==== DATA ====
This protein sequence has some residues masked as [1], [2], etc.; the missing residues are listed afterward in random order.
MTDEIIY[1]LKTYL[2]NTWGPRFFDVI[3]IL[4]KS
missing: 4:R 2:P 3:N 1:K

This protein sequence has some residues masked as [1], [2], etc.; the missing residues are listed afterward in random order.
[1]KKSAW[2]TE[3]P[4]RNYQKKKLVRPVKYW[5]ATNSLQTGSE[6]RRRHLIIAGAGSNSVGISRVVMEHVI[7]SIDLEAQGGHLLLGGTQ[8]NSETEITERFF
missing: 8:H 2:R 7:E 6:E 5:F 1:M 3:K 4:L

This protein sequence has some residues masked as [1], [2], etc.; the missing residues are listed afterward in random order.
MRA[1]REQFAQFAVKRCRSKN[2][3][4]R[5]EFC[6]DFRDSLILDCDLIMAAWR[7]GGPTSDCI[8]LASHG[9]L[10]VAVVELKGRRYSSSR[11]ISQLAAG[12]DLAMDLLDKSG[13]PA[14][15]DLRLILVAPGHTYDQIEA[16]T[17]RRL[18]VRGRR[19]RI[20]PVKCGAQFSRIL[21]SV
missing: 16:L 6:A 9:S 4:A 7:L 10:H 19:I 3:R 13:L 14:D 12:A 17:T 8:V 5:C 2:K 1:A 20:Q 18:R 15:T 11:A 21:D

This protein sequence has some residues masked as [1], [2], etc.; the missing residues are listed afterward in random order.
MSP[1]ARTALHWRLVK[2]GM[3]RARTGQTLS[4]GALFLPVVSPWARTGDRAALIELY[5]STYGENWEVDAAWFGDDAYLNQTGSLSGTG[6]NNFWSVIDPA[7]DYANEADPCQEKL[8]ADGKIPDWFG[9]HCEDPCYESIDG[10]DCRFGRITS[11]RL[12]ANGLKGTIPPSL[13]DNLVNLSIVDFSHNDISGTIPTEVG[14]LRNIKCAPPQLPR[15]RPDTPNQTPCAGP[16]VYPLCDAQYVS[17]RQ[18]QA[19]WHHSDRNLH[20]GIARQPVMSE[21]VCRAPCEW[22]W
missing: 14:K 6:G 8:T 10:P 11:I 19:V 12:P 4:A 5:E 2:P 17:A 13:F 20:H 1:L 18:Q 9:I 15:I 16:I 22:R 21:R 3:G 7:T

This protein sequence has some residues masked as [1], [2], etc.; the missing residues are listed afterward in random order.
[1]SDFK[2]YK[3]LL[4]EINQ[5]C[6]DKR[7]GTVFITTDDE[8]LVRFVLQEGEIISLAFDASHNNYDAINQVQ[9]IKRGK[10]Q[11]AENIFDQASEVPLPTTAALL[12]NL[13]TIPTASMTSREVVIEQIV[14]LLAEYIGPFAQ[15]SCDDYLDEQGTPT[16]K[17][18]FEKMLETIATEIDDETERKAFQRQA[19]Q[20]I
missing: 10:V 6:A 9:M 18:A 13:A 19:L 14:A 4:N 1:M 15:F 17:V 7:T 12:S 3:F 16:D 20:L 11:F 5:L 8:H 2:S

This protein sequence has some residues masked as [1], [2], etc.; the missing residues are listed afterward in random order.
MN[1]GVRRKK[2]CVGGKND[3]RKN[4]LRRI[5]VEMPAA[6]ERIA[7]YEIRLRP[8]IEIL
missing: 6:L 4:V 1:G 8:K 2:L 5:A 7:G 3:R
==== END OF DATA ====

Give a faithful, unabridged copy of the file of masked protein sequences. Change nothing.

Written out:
This protein sequence has some residues masked as [1], [2], etc.; the missing residues are listed afterward in random order.
MTDEIIY[1]LKTYL[2]NTWGPRFFDVI[3]IL[4]KS
missing: 4:R 2:P 3:N 1:K

This protein sequence has some residues masked as [1], [2], etc.; the missing residues are listed afterward in random order.
[1]KKSAW[2]TE[3]P[4]RNYQKKKLVRPVKYW[5]ATNSLQTGSE[6]RRRHLIIAGAGSNSVGISRVVMEHVI[7]SIDLEAQGGHLLLGGTQ[8]NSETEITERFF
missing: 8:H 2:R 7:E 6:E 5:F 1:M 3:K 4:L

This protein sequence has some residues masked as [1], [2], etc.; the missing residues are listed afterward in random order.
MRA[1]REQFAQFAVKRCRSKN[2][3][4]R[5]EFC[6]DFRDSLILDCDLIMAAWR[7]GGPTSDCI[8]LASHG[9]L[10]VAVVELKGRRYSSSR[11]ISQLAAG[12]DLAMDLLDKSG[13]PA[14][15]DLRLILVAPGHTYDQIEA[16]T[17]RRL[18]VRGRR[19]RI[20]PVKCGAQFSRIL[21]SV
missing: 16:L 6:A 9:S 4:A 7:L 10:H 19:I 3:R 13:L 14:D 12:A 17:T 8:V 5:C 2:K 1:A 20:Q 18:R 15:T 11:A 21:D

This protein sequence has some residues masked as [1], [2], etc.; the missing residues are listed afterward in random order.
MSP[1]ARTALHWRLVK[2]GM[3]RARTGQTLS[4]GALFLPVVSPWARTGDRAALIELY[5]STYGENWEVDAAWFGDDAYLNQTGSLSGTG[6]NNFWSVIDPA[7]DYANEADPCQEKL[8]ADGKIPDWFG[9]HCEDPCYESIDG[10]DCRFGRITS[11]RL[12]ANGLKGTIPPSL[13]DNLVNLSIVDFSHNDISGTIPTEVG[14]LRNIKCAPPQLPR[15]RPDTPNQTPCAGP[16]VYPLCDAQYVS[17]RQ[18]QA[19]WHHSDRNLH[20]GIARQPVMSE[21]VCRAPCEW[22]W
missing: 14:K 6:G 8:T 10:P 11:I 19:V 12:P 4:A 5:E 2:P 17:A 13:F 20:H 1:L 18:Q 9:I 15:I 16:I 22:R 21:R 3:G 7:T

This protein sequence has some residues masked as [1], [2], etc.; the missing residues are listed afterward in random order.
[1]SDFK[2]YK[3]LL[4]EINQ[5]C[6]DKR[7]GTVFITTDDE[8]LVRFVLQEGEIISLAFDASHNNYDAINQVQ[9]IKRGK[10]Q[11]AENIFDQASEVPLPTTAALL[12]NL[13]TIPTASMTSREVVIEQIV[14]LLAEYIGPFAQ[15]SCDDYLDEQGTPT[16]K[17][18]FEKMLETIATEIDDETERKAFQRQA[19]Q[20]I
missing: 10:V 6:A 9:M 18:A 13:A 19:L 14:A 4:N 1:M 15:F 17:V 7:T 12:S 3:F 16:D 20:L 11:F 5:L 8:H 2:S

This protein sequence has some residues masked as [1], [2], etc.; the missing residues are listed afterward in random order.
MN[1]GVRRKK[2]CVGGKND[3]RKN[4]LRRI[5]VEMPAA[6]ERIA[7]YEIRLRP[8]IEIL
missing: 6:L 4:V 1:G 8:K 2:L 5:A 7:G 3:R